transept

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transept

(trăn`sĕpt'), term applied to the transverse portion of a building cutting its main axis at right angles or to each arm of such a portion. Transepts are found chiefly in churches, where, extending north and south from the main body, they create a cruciform plan. They may consist of a central portion as wide as the church nave, with two side aisles or with only one. The rectangular or square space formed by the intersection with the nave is termed the crossing. The cross-hall of vaulted Roman basilicas probably inspired the builders of early Christian churches. This position of the transept remained unchanged. In Romanesque churches the transept became universal, while the development of vaulting unified it organically with the body of the building. Its height equaled that of the nave, while the heavy piers of the crossing frequently supported an exterior dome or tower. Transepts furnished additional space for altars and chapels. In some French Gothic cathedrals transepts projected only slightly from the building. Their ends, however, were richly emphasized externally, with sculptured portals and rose windows, as at Chartres and Amiens, or with a tower, as at Le Mans. In England the transepts, furnishing practically the only opportunity for altars, were long and of deep projection. The need for still more space resulted in the frequent provision of a second and minor transept farther east, behind the choir, as at Salisbury.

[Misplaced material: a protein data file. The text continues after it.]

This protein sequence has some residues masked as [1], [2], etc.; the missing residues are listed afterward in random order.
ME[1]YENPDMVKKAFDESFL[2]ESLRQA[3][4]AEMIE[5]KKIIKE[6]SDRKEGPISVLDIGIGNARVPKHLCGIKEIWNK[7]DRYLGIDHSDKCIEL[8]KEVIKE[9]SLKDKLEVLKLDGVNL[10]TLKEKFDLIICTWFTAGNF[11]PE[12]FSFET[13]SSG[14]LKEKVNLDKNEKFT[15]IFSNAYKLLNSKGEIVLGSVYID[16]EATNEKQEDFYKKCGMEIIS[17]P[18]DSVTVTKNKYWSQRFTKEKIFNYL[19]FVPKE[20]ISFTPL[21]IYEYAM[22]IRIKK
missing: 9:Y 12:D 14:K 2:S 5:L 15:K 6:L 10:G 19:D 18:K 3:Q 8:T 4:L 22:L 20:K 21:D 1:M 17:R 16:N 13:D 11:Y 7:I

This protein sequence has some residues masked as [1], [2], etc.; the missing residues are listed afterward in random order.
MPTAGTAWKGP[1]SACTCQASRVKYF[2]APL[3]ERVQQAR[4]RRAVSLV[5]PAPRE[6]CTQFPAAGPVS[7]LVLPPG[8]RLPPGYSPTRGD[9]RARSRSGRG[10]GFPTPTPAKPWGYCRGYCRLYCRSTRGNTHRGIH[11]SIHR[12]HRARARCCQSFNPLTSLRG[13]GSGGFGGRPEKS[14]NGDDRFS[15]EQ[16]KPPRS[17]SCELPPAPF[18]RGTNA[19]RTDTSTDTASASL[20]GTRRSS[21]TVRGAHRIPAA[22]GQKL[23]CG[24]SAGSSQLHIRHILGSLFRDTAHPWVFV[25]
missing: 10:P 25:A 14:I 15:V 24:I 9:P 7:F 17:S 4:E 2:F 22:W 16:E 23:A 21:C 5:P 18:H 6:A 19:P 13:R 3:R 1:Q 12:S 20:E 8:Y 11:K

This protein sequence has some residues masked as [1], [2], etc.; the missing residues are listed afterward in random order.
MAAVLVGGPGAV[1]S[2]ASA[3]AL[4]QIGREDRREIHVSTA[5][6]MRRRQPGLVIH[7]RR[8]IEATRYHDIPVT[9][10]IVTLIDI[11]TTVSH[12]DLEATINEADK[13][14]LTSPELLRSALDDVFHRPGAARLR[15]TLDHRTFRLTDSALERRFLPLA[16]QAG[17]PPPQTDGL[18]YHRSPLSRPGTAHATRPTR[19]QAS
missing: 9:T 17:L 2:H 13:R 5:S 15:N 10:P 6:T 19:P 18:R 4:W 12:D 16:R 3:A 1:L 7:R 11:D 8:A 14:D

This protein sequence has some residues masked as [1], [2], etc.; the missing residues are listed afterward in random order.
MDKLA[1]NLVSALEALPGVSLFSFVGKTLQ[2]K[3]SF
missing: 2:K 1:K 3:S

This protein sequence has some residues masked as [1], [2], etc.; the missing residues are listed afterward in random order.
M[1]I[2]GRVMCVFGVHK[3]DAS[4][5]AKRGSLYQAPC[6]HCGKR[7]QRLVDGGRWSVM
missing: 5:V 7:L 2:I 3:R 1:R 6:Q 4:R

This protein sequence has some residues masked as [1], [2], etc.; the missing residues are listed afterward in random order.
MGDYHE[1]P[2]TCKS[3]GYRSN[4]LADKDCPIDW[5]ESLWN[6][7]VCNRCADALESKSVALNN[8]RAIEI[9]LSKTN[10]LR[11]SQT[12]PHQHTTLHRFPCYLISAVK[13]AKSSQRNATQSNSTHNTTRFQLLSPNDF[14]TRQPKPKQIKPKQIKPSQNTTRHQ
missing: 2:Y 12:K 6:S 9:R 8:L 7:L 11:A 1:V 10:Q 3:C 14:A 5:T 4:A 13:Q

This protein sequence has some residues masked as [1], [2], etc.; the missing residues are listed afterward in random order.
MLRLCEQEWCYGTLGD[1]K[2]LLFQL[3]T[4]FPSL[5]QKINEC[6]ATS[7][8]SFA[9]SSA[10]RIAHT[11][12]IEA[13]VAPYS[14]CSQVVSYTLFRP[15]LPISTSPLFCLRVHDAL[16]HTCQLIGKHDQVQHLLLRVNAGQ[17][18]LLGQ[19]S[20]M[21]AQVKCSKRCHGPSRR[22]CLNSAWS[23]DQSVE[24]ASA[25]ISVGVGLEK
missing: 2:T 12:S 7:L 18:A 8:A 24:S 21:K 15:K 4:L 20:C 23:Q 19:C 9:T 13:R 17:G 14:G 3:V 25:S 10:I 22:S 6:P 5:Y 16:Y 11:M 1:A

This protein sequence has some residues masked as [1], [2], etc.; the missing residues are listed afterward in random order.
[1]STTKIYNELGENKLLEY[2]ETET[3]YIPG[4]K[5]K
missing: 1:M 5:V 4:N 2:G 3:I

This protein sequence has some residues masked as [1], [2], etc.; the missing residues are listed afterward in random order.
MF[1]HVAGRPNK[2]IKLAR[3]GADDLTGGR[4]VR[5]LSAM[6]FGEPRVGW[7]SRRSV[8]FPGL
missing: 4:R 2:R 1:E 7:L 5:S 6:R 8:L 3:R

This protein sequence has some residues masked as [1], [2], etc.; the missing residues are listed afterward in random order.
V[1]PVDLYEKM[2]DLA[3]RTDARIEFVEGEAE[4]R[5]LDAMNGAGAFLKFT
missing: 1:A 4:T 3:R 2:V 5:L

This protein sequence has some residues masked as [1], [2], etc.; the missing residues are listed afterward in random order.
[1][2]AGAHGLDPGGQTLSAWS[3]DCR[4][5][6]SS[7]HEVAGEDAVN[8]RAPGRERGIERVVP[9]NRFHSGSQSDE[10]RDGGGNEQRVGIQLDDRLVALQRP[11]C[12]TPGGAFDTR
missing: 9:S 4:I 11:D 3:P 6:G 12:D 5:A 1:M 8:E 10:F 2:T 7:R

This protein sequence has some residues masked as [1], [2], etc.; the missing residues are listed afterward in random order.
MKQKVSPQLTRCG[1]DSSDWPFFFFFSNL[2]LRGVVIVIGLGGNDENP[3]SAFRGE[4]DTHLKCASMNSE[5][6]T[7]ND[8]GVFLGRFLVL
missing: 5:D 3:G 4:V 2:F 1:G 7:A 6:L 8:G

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Transept

The space that crosses at a right angle to the nave of a building; may be the same size as the nave in a cruciform building, or larger.
Illustrated Dictionary of Architecture Copyright © 2012, 2002, 1998 by The McGraw-Hill Companies, Inc. All rights reserved

transept

The transverse portion of a church crossing the main axis at a right angle and producing a cruciform plan.
McGraw-Hill Dictionary of Architecture and Construction. Copyright © 2003 by McGraw-Hill Companies, Inc.

transept

either of the two wings of a cruciform church at right angles to the nave
Collins Discovery Encyclopedia, 1st edition © HarperCollins Publishers 2005
References in periodicals archive ?
Built primarily in red sandstone with shallow pitched roofs behind crenellated parapets, the lead roof coverings to the Archdeacon's Court and the north transept roofs have reached the end of their life and are in urgent need of renewal.
Transept roof coverings will shortly require renewal due to material failure.
Windows with stained-glass depictions of the Blessed Virgin Mary adorn the left and right transepts.
In the Abbey's north transept, 'not only did he ignore all the past but the thirteenth century, but he destroyed it as well.
And, while the major work was done during the 1990s, the scaffolding and missing ceiling boards on the north transept show that work continues.
The shell of the new sanctuary and transepts had just been completed when the Second World War broke out.
Work is also required to refurbish all areas of the 13th Century church, including the chancel, north and south aisles and north and south transepts.
It seems hardly surprising, then, that such a glorious work as Bach's St John Passion should again resound through the transepts so soon after its last performance here, only a year ago.
Elizabeth in the fourth left (4 L) chapel was followed in 1603 by the Presentation of the Virgin in the Temple in the left transept. There was a plan for Barocci to do a matching Coronation of the Virgin in the right transept but because he was known to take quite a long time painting, this was abandoned.
Work stopped in 1970, leaving blocked arches in the incomplete north transept, only a few bays of the intended cloister, and reinforcement rods protruding vainly from the stump of the crossing tower.